In my head, making jam is the preserve (sorry) of grown-ups. It is the sort of thing that you learn just by turning 40. Which unfortunately didn’t happen for me.
It is one of those things that I love to watch people do on Bake Off. Kitchen science carried out by highly skilled people.
It is also one of those things that people seem to usually do in bulk. This might just be nature of how my dad makes jam -delicious smelling vats on the cooker producing 20 jars at a time. But it has always seemed a bit scary to me, particularly as I am not scientific, or precise.
However, I have recently discovered you can make a small amount of jam, one or two jars at a time. This is a revelation.
Now, I’ve not yet been invited to join the WI, and I don’t expect to be on Bake Off any time soon, but my new discovery has been awesome. I have learned that I can pretty much do this with any soft fruit – strawberries, blackberries, maybe even a combination. I can make it fancy or keep it really simple. And now I have another deceptively simple humble brag that I can add to my list of domestic skills.
Of course, I’m sure this isn’t the proper way to make jam. It doesn’t involve jelly pans or special thermometers. But it does taste bloody lovely on toast with peanut butter, on porridge, on yoghurt, even stirred into gravy. It also looks like the most thoughtful gift ever if you pop a ribbon and handwritten label on it.
Here is my quick and easy recipe, not authentic, but still good. It is even better if you have managed to pick the blackberries on an autumn walk. Double points.
Simple Apple and Blackberry Jam
300g (about 2 punnets) of blackberries
250g cooking apples ( about 2 middle sized cooking apples. Peel and chop into small pieces, about the size of a berry)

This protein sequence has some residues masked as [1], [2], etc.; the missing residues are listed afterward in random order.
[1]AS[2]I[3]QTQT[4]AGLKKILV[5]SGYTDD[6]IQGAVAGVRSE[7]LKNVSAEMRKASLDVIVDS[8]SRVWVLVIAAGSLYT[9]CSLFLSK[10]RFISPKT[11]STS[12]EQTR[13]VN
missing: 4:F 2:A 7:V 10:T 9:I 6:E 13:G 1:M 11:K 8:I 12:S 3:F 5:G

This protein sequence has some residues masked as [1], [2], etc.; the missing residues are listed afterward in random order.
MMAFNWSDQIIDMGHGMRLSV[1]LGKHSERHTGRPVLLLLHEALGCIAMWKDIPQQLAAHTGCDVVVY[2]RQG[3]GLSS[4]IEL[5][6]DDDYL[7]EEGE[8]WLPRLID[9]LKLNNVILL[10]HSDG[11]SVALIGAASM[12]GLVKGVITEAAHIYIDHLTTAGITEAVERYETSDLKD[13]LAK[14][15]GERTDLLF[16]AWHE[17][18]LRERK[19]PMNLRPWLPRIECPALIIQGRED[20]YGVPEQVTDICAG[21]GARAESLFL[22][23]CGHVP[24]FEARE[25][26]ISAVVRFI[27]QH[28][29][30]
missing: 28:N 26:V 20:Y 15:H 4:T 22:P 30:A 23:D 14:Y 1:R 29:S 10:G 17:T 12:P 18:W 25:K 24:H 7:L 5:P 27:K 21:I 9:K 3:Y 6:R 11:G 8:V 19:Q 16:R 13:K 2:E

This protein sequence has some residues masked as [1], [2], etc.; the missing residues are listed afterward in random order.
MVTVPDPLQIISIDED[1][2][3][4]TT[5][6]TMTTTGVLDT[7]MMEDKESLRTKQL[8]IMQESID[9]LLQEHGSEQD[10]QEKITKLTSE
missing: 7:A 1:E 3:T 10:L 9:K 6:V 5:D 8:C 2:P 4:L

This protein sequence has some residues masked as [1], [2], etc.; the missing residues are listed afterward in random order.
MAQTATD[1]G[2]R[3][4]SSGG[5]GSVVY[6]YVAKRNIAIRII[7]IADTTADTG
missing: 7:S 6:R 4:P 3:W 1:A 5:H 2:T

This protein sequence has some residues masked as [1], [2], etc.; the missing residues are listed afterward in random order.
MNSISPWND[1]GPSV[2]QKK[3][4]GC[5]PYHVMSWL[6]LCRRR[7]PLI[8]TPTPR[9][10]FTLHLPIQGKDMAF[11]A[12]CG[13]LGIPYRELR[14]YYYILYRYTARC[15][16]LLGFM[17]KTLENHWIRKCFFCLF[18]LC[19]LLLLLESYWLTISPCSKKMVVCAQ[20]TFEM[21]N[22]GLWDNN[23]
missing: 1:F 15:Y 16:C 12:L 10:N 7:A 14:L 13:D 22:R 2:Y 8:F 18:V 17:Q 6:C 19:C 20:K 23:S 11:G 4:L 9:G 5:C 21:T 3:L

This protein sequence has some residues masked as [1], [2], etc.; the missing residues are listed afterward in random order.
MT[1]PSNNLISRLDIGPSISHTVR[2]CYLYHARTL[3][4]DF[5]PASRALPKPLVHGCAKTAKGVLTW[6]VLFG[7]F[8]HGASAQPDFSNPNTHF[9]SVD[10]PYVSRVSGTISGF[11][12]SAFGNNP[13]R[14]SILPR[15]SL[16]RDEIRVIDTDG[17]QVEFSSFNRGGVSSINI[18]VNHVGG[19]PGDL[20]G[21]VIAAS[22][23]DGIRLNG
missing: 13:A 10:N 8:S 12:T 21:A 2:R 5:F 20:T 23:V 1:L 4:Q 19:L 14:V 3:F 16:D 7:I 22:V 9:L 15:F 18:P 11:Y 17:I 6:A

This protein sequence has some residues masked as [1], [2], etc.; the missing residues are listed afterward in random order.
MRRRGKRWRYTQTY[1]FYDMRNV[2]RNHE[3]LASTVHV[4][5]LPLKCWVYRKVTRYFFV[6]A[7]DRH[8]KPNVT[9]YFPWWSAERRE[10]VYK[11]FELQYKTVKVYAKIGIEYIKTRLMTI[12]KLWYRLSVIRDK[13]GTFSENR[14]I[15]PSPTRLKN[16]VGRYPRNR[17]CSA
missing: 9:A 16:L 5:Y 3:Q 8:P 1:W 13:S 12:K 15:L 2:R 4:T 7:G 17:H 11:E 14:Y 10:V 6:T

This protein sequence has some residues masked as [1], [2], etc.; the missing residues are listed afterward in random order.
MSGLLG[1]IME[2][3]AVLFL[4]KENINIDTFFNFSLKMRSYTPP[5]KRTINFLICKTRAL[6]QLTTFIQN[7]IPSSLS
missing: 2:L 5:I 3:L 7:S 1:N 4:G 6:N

500g granulated sugar
Juice of a lemon
Put empty jam jars through the dishwasher to clean and sterilise.
Put a saucer or ramekin into the freezer.
Put the chopped apples, juice of a lemon and water into a large pan (my biggest pan from the set of 3 cooking pots works fine). Simmer gently until soft, usually about 5 minutes.
Add the blackberries. Simmer for about 10 minutes, mashing the berries with the back of a wooden spoon. (This is very satisfying)
Remove the pan from the heat.
Add the sugar and stir.
Return to gentle heat, stirring until all the sugar crystals have fully dissolved.
Bring to the boil and boil hard for 2-3 minutes.
Test if the jam is ready by spooning a small amount onto the saucer/ ramekin that was in the freezer. Allow to cool and do the crinkle test to see if it is ready. (It is really hot at this point so be careful not to splash)
If the jam is too runny for your liking, boil for another 2 minutes and check again. I like it runny personally.
When you are happy with the consistency, remove from the heat.
Use a clean slotted spoon (or similar) to remove any of the weird scum that has formed on the surface of the jam.
Ladle into your clean jam jars.
Store in the fridge and eat within two weeks. (It never lasts that long in our house)